Time is running out to act on the budget

As May draws to a close, we are only a short time away from having the state's biennium budget set in stone. The Senate finance committee will spend most of this week discussing their amendments, with committee and full Senate votes expected next week. From there a likely conference committee with the house will happen.

That leaves precious little time to act to make changes. Contacting law makers is having an effect, as this report indicates

Senators also are working on the teacher merit-pay language, which is similar to parts of Senate Bill 5, the new law that weakens collective bargaining for public workers and likely will be challenged on the November ballot.

Bacon said he has heard some legitimate concerns from area teachers, and there is a focus on altering how to evaluate teachers based on student progress in a given year.

"We have to make sure we're creating teacher incentives without penalizing them for things that are out of their control," he said.

Sen. Timothy J. Grendell, R-Chesterland, who voted against Senate Bill 5, said the merit-pay language should come out while the attempt to overturn the law is ongoing.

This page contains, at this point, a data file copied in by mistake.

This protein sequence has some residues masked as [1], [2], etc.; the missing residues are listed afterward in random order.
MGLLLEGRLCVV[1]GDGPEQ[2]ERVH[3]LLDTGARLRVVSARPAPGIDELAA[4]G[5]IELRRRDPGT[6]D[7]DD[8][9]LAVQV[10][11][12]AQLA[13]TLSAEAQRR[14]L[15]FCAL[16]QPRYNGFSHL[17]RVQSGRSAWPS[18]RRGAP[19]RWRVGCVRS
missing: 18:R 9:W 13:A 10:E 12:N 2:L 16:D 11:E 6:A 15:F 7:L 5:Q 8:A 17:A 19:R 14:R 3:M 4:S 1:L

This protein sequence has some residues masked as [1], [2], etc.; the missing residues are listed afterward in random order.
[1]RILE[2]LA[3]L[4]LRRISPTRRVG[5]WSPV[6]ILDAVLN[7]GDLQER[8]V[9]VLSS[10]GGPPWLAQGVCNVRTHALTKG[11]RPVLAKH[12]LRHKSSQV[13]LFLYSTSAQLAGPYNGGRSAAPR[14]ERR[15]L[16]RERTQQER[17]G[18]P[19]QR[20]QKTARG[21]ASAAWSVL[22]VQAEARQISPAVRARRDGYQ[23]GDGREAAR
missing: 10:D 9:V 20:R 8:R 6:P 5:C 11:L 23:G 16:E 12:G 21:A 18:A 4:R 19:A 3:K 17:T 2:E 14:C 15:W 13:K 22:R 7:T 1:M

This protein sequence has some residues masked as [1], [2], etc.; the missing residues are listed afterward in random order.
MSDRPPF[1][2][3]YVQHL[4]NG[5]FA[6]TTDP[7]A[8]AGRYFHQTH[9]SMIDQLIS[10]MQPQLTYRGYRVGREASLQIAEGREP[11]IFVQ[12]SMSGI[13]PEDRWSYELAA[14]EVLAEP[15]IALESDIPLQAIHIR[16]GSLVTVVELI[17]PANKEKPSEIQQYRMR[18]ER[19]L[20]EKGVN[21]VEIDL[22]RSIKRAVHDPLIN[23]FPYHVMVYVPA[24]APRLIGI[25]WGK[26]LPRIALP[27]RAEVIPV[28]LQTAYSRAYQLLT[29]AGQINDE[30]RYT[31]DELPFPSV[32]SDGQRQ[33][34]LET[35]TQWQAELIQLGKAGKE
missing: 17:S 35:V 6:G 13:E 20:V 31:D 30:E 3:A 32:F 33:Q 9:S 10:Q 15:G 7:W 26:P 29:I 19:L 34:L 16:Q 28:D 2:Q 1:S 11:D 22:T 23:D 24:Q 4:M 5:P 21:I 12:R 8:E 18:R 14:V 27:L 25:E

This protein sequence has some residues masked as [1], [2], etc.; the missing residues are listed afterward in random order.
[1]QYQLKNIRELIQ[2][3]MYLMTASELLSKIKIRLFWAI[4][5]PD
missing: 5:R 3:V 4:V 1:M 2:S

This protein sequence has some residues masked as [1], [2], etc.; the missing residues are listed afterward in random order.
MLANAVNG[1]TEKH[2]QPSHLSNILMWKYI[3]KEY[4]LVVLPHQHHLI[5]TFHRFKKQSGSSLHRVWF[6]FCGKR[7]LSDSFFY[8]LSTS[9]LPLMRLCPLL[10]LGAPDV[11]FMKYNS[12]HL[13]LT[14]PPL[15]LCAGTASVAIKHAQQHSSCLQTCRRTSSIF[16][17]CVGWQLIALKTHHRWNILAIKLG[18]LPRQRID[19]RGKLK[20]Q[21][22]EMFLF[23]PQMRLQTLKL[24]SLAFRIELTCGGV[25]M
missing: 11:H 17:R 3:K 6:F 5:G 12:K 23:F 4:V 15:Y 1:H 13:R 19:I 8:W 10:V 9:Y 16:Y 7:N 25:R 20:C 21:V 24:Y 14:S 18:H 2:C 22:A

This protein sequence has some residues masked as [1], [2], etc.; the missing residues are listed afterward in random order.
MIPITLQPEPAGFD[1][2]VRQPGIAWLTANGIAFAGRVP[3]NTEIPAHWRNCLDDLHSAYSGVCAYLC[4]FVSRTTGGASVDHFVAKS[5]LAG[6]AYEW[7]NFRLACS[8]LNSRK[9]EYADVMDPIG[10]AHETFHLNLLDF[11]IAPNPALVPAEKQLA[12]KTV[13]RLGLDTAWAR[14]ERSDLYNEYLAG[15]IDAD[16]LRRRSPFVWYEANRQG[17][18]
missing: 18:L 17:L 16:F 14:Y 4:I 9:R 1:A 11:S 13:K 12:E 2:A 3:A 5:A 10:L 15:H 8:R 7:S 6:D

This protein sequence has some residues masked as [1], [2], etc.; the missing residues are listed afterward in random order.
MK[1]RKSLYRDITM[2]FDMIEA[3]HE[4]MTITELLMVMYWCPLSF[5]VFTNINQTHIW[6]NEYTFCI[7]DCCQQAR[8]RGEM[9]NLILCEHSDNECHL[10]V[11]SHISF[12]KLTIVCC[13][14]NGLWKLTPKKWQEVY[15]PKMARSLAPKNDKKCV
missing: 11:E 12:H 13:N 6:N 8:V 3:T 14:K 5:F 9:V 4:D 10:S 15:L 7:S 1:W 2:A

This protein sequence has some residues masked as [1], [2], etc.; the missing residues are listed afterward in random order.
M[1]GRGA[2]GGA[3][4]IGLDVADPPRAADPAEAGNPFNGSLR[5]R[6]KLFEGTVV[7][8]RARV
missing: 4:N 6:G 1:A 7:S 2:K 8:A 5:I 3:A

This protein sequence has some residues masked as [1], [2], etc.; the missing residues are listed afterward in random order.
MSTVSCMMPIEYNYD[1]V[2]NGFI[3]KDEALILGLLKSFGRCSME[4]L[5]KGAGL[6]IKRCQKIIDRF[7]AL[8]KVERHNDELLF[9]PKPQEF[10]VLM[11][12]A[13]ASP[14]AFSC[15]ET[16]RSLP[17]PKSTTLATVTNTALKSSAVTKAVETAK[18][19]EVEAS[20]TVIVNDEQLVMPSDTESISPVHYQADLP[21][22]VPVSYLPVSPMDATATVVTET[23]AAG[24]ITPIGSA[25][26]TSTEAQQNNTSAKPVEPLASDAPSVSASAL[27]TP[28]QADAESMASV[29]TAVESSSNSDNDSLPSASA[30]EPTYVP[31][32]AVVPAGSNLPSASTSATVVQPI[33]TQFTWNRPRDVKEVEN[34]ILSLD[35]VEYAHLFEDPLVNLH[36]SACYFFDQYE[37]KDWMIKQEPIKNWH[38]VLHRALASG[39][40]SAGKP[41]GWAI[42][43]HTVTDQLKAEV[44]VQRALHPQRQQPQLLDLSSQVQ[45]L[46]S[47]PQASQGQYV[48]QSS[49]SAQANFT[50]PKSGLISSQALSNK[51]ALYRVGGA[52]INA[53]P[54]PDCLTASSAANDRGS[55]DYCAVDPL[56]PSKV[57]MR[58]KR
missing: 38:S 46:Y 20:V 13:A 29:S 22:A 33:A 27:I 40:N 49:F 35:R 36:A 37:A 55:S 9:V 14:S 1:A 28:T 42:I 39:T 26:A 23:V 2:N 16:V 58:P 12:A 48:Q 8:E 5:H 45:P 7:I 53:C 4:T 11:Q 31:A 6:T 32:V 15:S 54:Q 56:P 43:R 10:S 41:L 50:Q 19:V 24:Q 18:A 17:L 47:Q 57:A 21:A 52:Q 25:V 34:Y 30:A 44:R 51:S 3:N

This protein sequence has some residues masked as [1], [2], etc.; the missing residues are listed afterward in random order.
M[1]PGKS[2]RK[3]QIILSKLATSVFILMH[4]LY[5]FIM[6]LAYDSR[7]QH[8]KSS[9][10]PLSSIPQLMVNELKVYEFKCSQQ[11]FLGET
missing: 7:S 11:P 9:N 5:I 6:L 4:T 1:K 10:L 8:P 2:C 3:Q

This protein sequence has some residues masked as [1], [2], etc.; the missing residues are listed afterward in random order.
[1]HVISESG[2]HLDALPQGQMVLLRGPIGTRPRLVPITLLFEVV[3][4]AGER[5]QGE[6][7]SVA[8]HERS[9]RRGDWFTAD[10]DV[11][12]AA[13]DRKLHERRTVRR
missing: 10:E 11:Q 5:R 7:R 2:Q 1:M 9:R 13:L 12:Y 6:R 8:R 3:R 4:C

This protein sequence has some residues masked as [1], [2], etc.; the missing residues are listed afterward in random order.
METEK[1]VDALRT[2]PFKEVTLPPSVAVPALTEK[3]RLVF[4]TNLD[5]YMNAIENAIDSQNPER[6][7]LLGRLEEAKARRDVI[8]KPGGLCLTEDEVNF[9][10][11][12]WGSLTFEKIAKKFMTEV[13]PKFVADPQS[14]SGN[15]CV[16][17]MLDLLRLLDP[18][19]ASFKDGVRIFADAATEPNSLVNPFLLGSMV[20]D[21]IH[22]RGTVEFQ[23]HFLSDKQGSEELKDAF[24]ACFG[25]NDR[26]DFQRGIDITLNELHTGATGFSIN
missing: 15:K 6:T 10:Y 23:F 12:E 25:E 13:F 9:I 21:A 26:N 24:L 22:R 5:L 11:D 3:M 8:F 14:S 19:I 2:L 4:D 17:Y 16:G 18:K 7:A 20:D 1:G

"If there is any hope of getting beyond 17 votes, I think that and the prevailing wage are going to be pivotal issues," he said.

You should contact your state senator, either by email or phone. When doing so, address one issue at a time. Correspondence should be brief but contain specific and personalized information on merit pay, school funding or the SB5 provisions in the budget. You should also reference HB153 as the particular piece of legislation.

The best information we have says that we are just 1 vote away in the Senate from removing these onerous provisions from the budget that would harm public education and the teaching profession.

Act now.